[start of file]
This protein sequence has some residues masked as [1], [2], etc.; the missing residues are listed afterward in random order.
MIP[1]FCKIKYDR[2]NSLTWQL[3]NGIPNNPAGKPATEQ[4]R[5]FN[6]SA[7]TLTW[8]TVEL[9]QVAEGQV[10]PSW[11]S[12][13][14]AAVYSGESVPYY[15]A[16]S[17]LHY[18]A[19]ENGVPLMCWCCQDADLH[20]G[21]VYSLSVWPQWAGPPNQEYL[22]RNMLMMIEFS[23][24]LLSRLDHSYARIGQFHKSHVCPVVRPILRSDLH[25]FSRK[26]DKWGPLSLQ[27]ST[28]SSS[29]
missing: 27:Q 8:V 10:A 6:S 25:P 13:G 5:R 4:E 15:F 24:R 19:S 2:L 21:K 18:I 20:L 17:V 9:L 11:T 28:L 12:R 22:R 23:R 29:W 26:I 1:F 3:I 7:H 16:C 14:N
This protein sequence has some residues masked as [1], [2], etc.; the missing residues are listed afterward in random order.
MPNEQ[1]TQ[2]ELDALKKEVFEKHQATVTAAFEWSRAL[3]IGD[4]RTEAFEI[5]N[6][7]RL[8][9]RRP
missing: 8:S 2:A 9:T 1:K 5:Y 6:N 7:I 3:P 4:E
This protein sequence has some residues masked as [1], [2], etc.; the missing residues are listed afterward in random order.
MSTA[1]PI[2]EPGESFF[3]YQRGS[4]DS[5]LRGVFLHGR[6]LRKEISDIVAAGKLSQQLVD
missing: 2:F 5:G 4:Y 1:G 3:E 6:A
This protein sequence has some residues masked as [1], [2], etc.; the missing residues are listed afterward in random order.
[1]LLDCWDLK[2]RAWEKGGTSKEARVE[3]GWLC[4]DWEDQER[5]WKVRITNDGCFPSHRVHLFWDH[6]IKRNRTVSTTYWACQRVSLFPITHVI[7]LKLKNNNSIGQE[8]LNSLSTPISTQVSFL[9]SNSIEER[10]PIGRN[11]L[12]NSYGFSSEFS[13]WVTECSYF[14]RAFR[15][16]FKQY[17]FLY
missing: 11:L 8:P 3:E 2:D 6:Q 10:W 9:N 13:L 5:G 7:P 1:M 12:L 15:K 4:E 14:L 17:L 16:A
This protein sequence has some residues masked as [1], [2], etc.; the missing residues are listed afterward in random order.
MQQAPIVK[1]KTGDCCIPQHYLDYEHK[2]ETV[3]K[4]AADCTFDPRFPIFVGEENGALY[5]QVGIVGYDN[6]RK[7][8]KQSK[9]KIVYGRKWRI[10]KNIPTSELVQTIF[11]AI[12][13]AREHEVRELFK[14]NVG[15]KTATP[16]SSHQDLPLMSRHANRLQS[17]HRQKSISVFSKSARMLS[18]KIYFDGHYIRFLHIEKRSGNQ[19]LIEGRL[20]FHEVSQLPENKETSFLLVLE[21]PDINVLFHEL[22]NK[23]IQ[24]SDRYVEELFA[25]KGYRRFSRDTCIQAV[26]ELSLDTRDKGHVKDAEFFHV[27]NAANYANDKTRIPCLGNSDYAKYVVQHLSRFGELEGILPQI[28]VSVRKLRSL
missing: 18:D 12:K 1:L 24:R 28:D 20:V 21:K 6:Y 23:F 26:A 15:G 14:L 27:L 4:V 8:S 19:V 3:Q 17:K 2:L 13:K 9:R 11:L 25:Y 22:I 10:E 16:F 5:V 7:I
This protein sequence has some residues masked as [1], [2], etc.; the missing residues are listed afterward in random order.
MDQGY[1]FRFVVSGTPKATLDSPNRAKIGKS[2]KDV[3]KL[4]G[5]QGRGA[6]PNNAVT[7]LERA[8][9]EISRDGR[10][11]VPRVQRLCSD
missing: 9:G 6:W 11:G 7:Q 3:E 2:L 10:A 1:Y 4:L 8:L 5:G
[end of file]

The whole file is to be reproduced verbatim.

This protein sequence has some residues masked as [1], [2], etc.; the missing residues are listed afterward in random order.
MIP[1]FCKIKYDR[2]NSLTWQL[3]NGIPNNPAGKPATEQ[4]R[5]FN[6]SA[7]TLTW[8]TVEL[9]QVAEGQV[10]PSW[11]S[12][13][14]AAVYSGESVPYY[15]A[16]S[17]LHY[18]A[19]ENGVPLMCWCCQDADLH[20]G[21]VYSLSVWPQWAGPPNQEYL[22]RNMLMMIEFS[23][24]LLSRLDHSYARIGQFHKSHVCPVVRPILRSDLH[25]FSRK[26]DKWGPLSLQ[27]ST[28]SSS[29]
missing: 27:Q 8:V 10:A 6:S 25:P 13:G 5:R 4:E 15:F 24:R 19:S 2:L 21:K 18:I 20:L 17:V 9:L 11:T 28:L 12:R 22:R 23:R 29:W 26:I 1:F 3:I 7:H 16:C 14:N
This protein sequence has some residues masked as [1], [2], etc.; the missing residues are listed afterward in random order.
MPNEQ[1]TQ[2]ELDALKKEVFEKHQATVTAAFEWSRAL[3]IGD[4]RTEAFEI[5]N[6][7]RL[8][9]RRP
missing: 8:S 2:A 9:T 1:K 5:Y 6:N 7:I 3:P 4:E
This protein sequence has some residues masked as [1], [2], etc.; the missing residues are listed afterward in random order.
MSTA[1]PI[2]EPGESFF[3]YQRGS[4]DS[5]LRGVFLHGR[6]LRKEISDIVAAGKLSQQLVD
missing: 2:F 5:G 4:Y 1:G 3:E 6:A
This protein sequence has some residues masked as [1], [2], etc.; the missing residues are listed afterward in random order.
[1]LLDCWDLK[2]RAWEKGGTSKEARVE[3]GWLC[4]DWEDQER[5]WKVRITNDGCFPSHRVHLFWDH[6]IKRNRTVSTTYWACQRVSLFPITHVI[7]LKLKNNNSIGQE[8]LNSLSTPISTQVSFL[9]SNSIEER[10]PIGRN[11]L[12]NSYGFSSEFS[13]WVTECSYF[14]RAFR[15][16]FKQY[17]FLY
missing: 11:L 8:P 3:E 2:D 6:Q 10:W 9:N 13:L 5:G 7:P 1:M 12:L 15:K 4:E 14:L 17:L 16:A
This protein sequence has some residues masked as [1], [2], etc.; the missing residues are listed afterward in random order.
MQQAPIVK[1]KTGDCCIPQHYLDYEHK[2]ETV[3]K[4]AADCTFDPRFPIFVGEENGALY[5]QVGIVGYDN[6]RK[7][8]KQSK[9]KIVYGRKWRI[10]KNIPTSELVQTIF[11]AI[12][13]AREHEVRELFK[14]NVG[15]KTATP[16]SSHQDLPLMSRHANRLQS[17]HRQKSISVFSKSARMLS[18]KIYFDGHYIRFLHIEKRSGNQ[19]LIEGRL[20]FHEVSQLPENKETSFLLVLE[21]PDINVLFHEL[22]NK[23]IQ[24]SDRYVEELFA[25]KGYRRFSRDTCIQAV[26]ELSLDTRDKGHVKDAEFFHV[27]NAANYANDKTRIPCLGNSDYAKYVVQHLSRFGELEGILPQI[28]VSVRKLRSL
missing: 18:D 12:K 1:L 24:R 28:D 20:V 21:K 6:Y 23:F 26:A 15:G 14:L 27:L 4:V 8:S 19:V 3:Q 17:K 2:L 13:K 9:R 11:L 25:Y 22:I 10:E 16:F 5:V 7:I
This protein sequence has some residues masked as [1], [2], etc.; the missing residues are listed afterward in random order.
MDQGY[1]FRFVVSGTPKATLDSPNRAKIGKS[2]KDV[3]KL[4]G[5]QGRGA[6]PNNAVT[7]LERA[8][9]EISRDGR[10][11]VPRVQRLCSD
missing: 9:G 6:W 11:G 7:Q 3:E 2:L 10:A 1:Y 4:L 8:L 5:G